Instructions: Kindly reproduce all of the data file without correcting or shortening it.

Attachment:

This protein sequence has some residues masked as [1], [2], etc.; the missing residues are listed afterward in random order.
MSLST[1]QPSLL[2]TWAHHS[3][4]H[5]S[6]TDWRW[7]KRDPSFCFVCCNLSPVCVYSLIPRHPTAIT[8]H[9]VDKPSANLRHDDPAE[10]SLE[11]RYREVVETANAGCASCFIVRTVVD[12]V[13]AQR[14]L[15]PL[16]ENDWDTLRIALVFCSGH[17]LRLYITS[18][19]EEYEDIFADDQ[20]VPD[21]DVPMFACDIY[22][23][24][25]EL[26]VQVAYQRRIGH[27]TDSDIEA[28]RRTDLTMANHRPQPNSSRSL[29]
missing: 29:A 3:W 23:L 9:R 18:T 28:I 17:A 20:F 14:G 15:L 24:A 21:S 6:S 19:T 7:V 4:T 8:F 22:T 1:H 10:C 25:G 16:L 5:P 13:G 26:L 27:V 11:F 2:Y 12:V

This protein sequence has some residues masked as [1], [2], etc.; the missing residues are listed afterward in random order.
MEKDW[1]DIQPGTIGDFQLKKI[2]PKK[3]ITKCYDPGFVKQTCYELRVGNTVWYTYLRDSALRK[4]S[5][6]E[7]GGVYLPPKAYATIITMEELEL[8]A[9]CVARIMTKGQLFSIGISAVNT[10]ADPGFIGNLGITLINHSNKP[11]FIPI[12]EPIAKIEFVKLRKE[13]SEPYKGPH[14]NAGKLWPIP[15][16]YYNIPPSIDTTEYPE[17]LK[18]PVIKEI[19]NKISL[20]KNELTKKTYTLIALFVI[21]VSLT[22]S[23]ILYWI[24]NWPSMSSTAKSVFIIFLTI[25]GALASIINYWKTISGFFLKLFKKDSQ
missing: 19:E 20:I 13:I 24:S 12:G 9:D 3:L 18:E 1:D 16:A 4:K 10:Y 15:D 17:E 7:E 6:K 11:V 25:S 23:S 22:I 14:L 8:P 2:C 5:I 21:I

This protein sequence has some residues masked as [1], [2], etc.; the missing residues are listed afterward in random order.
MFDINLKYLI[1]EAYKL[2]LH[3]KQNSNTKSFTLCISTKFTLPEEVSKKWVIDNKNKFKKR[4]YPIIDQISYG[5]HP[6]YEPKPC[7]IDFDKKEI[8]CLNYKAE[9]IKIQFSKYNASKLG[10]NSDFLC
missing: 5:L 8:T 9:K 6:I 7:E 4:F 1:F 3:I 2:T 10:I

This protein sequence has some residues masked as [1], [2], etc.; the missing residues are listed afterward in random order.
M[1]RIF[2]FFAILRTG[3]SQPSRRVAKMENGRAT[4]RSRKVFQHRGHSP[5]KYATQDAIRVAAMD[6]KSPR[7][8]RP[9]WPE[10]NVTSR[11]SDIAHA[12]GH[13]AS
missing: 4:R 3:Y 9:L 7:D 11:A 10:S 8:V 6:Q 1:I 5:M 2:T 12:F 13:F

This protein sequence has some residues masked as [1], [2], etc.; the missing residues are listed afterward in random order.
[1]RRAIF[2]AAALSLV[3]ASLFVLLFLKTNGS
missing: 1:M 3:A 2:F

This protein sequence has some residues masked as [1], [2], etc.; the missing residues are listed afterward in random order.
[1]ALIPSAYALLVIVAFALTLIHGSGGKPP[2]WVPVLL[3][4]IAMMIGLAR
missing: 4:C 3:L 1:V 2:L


This protein sequence has some residues masked as [1], [2], etc.; the missing residues are listed afterward in random order.
MSLST[1]QPSLL[2]TWAHHS[3][4]H[5]S[6]TDWRW[7]KRDPSFCFVCCNLSPVCVYSLIPRHPTAIT[8]H[9]VDKPSANLRHDDPAE[10]SLE[11]RYREVVETANAGCASCFIVRTVVD[12]V[13]AQR[14]L[15]PL[16]ENDWDTLRIALVFCSGH[17]LRLYITS[18][19]EEYEDIFADDQ[20]VPD[21]DVPMFACDIY[22][23][24][25]EL[26]VQVAYQRRIGH[27]TDSDIEA[28]RRTDLTMANHRPQPNSSRSL[29]
missing: 29:A 3:W 23:L 9:R 18:T 28:I 17:A 20:F 14:G 15:L 24:A 21:S 6:S 19:T 7:V 4:T 8:F 22:T 1:H 10:C 25:G 16:L 5:P 13:G 26:L 27:V 11:F 2:Y 12:V

This protein sequence has some residues masked as [1], [2], etc.; the missing residues are listed afterward in random order.
MEKDW[1]DIQPGTIGDFQLKKI[2]PKK[3]ITKCYDPGFVKQTCYELRVGNTVWYTYLRDSALRK[4]S[5][6]E[7]GGVYLPPKAYATIITMEELEL[8]A[9]CVARIMTKGQLFSIGISAVNT[10]ADPGFIGNLGITLINHSNKP[11]FIPI[12]EPIAKIEFVKLRKE[13]SEPYKGPH[14]NAGKLWPIP[15][16]YYNIPPSIDTTEYPE[17]LK[18]PVIKEI[19]NKISL[20]KNELTKKTYTLIALFVI[21]VSLT[22]S[23]ILYWI[24]NWPSMSSTAKSVFIIFLTI[25]GALASIINYWKTISGFFLKLFKKDSQ
missing: 19:E 20:I 13:I 24:S 12:G 9:D 3:L 18:E 1:D 16:A 4:K 10:Y 15:D 17:E 7:E 6:K 11:V 25:S 23:S 22:I 14:L 8:P 2:C 5:I 21:I

This protein sequence has some residues masked as [1], [2], etc.; the missing residues are listed afterward in random order.
MFDINLKYLI[1]EAYKL[2]LH[3]KQNSNTKSFTLCISTKFTLPEEVSKKWVIDNKNKFKKR[4]YPIIDQISYG[5]HP[6]YEPKPC[7]IDFDKKEI[8]CLNYKAE[9]IKIQFSKYNASKLG[10]NSDFLC
missing: 5:L 8:T 9:K 6:I 7:E 4:F 1:F 3:I 2:T 10:I

This protein sequence has some residues masked as [1], [2], etc.; the missing residues are listed afterward in random order.
M[1]RIF[2]FFAILRTG[3]SQPSRRVAKMENGRAT[4]RSRKVFQHRGHSP[5]KYATQDAIRVAAMD[6]KSPR[7][8]RP[9]WPE[10]NVTSR[11]SDIAHA[12]GH[13]AS
missing: 4:R 3:Y 9:L 7:D 11:A 10:S 8:V 6:Q 1:I 5:M 2:T 12:F 13:F

This protein sequence has some residues masked as [1], [2], etc.; the missing residues are listed afterward in random order.
[1]RRAIF[2]AAALSLV[3]ASLFVLLFLKTNGS
missing: 1:M 3:A 2:F

This protein sequence has some residues masked as [1], [2], etc.; the missing residues are listed afterward in random order.
[1]ALIPSAYALLVIVAFALTLIHGSGGKPP[2]WVPVLL[3][4]IAMMIGLAR
missing: 4:C 3:L 1:V 2:L